Olduvai Gorge Panorama

Field Research at
Olduvai Gorge, Tanzania

Paleoanthropology Research

Jackson Njau, faculty member in the Department of Geological Sciences at Indiana University and a Research Scientist of the Stone Age Institute and the CRAFT Research Center, has been working at Olduvai Gorge for two decades. He is principal curator at the Museum of National Natural History in Arusha, Tanzania and paleoanthropologist with the ongoing Olduvai Landscape Paleoanthropology Project. He also co-directs the Tanzanian International Paleoanthropological Research Project (TIPRP) with Dr. Leslea Hlusko of the University of California, Berkeley.

With interests in ecological influences on human evolution, he has conducted actualistic studies, taphonomical and archaeological research in Tanzania since 1994. His research on the natural history and feeding behavior of crocodiles has provided insight into our understanding of the environments in which early hominins evolved. His work in Serengeti, Ngorongoro Crater and Lake Eyasi has yielded useful information on how ecological pressure, such as predation imparted by ancient crocodiles and large mammalian carnivores, influenced hominins behaviors in land use and shaped their activity-patterns. This condition played an important role in the evolution of our early stone tool-using ancestors. His specialties include taphonomy, vertebrate paleontology, and Palaeolithic archaeology.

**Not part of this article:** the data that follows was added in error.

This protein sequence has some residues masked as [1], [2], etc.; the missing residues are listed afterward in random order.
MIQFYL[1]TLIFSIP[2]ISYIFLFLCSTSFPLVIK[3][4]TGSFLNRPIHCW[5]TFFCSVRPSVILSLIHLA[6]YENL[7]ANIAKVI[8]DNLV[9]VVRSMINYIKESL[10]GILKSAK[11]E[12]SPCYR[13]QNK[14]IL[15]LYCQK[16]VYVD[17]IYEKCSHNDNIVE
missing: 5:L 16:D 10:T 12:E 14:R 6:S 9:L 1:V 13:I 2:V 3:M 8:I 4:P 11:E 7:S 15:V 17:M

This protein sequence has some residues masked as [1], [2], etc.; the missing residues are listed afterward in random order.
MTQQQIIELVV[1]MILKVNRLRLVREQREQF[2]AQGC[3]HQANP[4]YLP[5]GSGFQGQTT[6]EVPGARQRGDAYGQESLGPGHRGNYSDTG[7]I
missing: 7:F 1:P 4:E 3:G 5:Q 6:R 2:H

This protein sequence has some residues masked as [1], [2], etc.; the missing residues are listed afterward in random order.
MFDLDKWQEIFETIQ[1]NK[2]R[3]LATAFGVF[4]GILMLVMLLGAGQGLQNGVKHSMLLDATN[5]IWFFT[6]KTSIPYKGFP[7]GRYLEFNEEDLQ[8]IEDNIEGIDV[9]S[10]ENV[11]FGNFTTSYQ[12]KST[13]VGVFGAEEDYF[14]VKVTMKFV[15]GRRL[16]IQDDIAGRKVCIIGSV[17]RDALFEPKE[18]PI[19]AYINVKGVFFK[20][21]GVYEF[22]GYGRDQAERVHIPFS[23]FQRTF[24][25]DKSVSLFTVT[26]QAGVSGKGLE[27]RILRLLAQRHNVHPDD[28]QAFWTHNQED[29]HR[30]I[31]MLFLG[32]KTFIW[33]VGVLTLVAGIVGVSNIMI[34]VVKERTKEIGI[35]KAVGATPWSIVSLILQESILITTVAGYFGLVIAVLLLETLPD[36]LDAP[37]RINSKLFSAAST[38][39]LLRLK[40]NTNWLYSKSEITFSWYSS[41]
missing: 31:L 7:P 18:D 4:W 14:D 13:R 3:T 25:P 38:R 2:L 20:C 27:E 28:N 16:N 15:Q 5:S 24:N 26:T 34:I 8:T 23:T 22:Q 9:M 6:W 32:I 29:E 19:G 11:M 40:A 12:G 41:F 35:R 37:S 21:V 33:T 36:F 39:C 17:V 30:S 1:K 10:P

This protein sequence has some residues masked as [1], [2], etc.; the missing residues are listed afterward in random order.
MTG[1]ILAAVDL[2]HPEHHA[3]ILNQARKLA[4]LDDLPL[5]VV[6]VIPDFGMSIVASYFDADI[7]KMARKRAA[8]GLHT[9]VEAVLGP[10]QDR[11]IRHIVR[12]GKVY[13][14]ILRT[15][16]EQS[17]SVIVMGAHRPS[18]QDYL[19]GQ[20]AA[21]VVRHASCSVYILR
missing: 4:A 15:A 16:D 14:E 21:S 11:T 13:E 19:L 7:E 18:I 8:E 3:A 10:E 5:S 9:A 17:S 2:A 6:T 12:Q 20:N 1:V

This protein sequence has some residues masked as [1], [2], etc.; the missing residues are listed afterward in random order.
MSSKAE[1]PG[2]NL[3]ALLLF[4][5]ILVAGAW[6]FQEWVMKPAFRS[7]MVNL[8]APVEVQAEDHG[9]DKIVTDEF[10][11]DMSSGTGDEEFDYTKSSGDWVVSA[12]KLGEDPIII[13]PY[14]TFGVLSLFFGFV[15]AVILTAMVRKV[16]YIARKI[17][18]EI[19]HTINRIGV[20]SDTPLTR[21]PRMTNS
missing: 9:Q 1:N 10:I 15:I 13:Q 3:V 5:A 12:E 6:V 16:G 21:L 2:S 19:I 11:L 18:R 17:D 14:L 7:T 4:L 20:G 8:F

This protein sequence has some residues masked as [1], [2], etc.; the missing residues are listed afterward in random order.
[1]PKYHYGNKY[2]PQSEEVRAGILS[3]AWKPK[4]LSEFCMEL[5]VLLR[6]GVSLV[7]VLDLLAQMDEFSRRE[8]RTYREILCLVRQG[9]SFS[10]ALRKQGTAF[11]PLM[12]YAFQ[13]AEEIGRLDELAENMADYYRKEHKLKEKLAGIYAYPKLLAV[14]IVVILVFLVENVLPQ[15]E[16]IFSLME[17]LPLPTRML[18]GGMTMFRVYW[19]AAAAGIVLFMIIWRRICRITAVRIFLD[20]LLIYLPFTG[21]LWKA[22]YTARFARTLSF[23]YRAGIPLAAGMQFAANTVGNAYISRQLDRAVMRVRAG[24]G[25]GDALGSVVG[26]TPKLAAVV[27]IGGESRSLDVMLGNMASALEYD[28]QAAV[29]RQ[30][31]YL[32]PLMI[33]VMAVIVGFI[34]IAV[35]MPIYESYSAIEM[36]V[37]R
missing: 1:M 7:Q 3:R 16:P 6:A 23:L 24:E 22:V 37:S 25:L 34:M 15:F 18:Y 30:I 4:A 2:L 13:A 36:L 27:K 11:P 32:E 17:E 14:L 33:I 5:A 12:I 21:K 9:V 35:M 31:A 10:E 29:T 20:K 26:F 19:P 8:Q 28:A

Current research at Olduvai includes excavation at various sites in the Gorge which will help establish linkages with the geology which has been further revealed by the research of the Olduvai Gorge Coring Project as well as providing valuable new data that will allow researchers to better understand our ancestors who lived in this area.

Our short documentary, Olduvai Gorge Research, provides a brief overview of our current research at Olduvai Gorge.

The Olduvai Gorge Coring Project

Researchers Nicholas Toth (Stone Age Institute and Indiana University), Kathy Schick (Stone Age Institute and Indiana University), Jackson Njau (Indiana University and Stone Age Institute), and Ian Stanistreet (University of Liverpool and Stone Age Insitute) have together conducted the Olduvai Gorge Coring Project (OGCP).

The core drilling took place in late 2014 at selected locations across Olduvai Gorge, resulting in cores that reached a depth of 245 meters (over 800 feet). These cores more than double the previously known stratigraphic history for the gorge deposits, and provide an invaluable record of climate and environment from recent times back to 2.4 million years ago. The resultant cores will be analyzed for years to come by a wide variety or scientists, including paleoclimatologists, geologists, paleoecologists, paleontologists, etc., and will continue to further our knowledge of the geology, climate, and environement at Olduvai Gorge as new information is revealed by these researchers.

The planning and implementation of the coring project was massive and involved the efforts of a large staff and a variety of large equipment, technology, and manpower, along with the cooperation of the Ngorongoro Conservation Area Authority.

Jackson Njau at Zinj site at OlduvaiJackson Njau and Jim Brophy invsitigating geology at Olduvai

Left: Jackson Njau observes a fossil bone at the Zinjanthropus site.
Right: Jackson Njau and James Brophy investigate geological details of the Bed I tuff at Olduvai Gorge.

Olduvai Gorge Panorama

Drilling for the Olduvai Gorge Coring Project took place throughout the day
and nighttime hours during the drilling project.

Drilling at Olduvai GorgeOGCP staff moving cores

Left: Drill operator at the drilling site. Right: Project staff relaying cores to be transported to the lab.